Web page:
Taken From The Atlanta Journal and Consistution Foster Kids Abused

.Metro Atlanta / State News 8:10 p.m. Sunday, January 24, 2010 Text size:
Decrease Increase Foster children experiencing ‘high’ rate of abuse and neglectShareThisPrint E-mail .By Craig Schneider

The Atlanta Journal-Constitution

Foster children in Fulton and DeKalb counties are experiencing a “high” rate of abuse and neglect while in state care, according to a report by federal monitors of these child welfare systems.

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.The report for the first six months of 2009 found that 25 of the 2,348 children in those foster care systems were abused or neglected while in the care of the state.

The report emphasized that the two child welfare systems, overseen by the state Division of Family and Children Services , have “no higher obligation” than to ensure the safety of these children, who were already abused or neglected in the homes from which they were removed.

Independent monitors James Dimas and Sarah Morrison were appointed by a federal judge to review the performance of the Fulton and DeKalb foster care systems after Georgia settled a lawsuit in 2005 that called for reforms. The lawsuit was filed by the advocacy group Children’s Rights Inc. , which reacted to the findings of the report released Friday.

“We are extremely concerned that children in the … foster care system are simply not safe, and that DFCS is not doing enough,” said Children’s Rights associate director Ira Lustbader.

Lustbader said Children’s Rights has formally notified DFCS that the agency is in violation of the consent decree that covers the lawsuit settlement. He said the advocacy group is prepared to request that the court order reforms unless the agency makes improvements. Children’s Rights officials are set to meet with DFCS officials Monday, Lustbader said.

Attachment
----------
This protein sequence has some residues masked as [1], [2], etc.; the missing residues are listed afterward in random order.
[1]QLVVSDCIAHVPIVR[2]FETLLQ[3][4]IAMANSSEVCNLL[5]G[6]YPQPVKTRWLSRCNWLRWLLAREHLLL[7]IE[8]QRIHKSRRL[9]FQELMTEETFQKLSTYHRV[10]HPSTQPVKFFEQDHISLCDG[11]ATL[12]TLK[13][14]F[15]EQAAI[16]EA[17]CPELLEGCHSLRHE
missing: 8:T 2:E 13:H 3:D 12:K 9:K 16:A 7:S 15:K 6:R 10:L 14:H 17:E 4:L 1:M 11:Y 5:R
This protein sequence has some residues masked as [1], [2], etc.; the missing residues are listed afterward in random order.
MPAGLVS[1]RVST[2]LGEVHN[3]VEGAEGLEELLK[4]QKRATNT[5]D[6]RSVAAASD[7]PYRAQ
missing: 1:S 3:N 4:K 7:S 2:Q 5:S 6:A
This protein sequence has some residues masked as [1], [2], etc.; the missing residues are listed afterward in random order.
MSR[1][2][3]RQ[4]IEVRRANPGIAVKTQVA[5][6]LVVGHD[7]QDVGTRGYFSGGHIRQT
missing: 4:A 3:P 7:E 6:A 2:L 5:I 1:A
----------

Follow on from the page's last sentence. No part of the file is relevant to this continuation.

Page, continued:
DFCS spokeswoman Dena Smith said the agency has added staffing and resources to improve performance in these areas and “we should see improvement in the next report.”

In particular, she said DFCS is more closely monitoring an area of concern noted in the report — private agencies that contract with the state to provide foster care.

“The issue of child safety is first and foremost the concern” of DFCS, she said.

She also emphasized that the report pointed to areas in which the state has shown improvement, including meeting deadlines on investigations into the mistreatment of children in foster care and reuniting foster children with their families.

The consent decree orders that DFCS have a rate of abuse and neglect for children in the foster care system of no higher than 0.57 percent. The rate noted in the report is 1.06 percent. Lustbader said the defined rate is so low because there is little tolerance for such mistreatment of children in the state’s care. He also said the rate is considered a “tip of the iceberg” indicator, which often points to more abuses that are not reported.

The report said the “high maltreatment in care rate” may be caused by the agency’s relaxed monitoring of private agencies contracted by the state to provide foster care for children in the system. It pointed to a decrease in staffing in these areas due to attrition, and noted that the state did not replace those workers due to the budget crisis.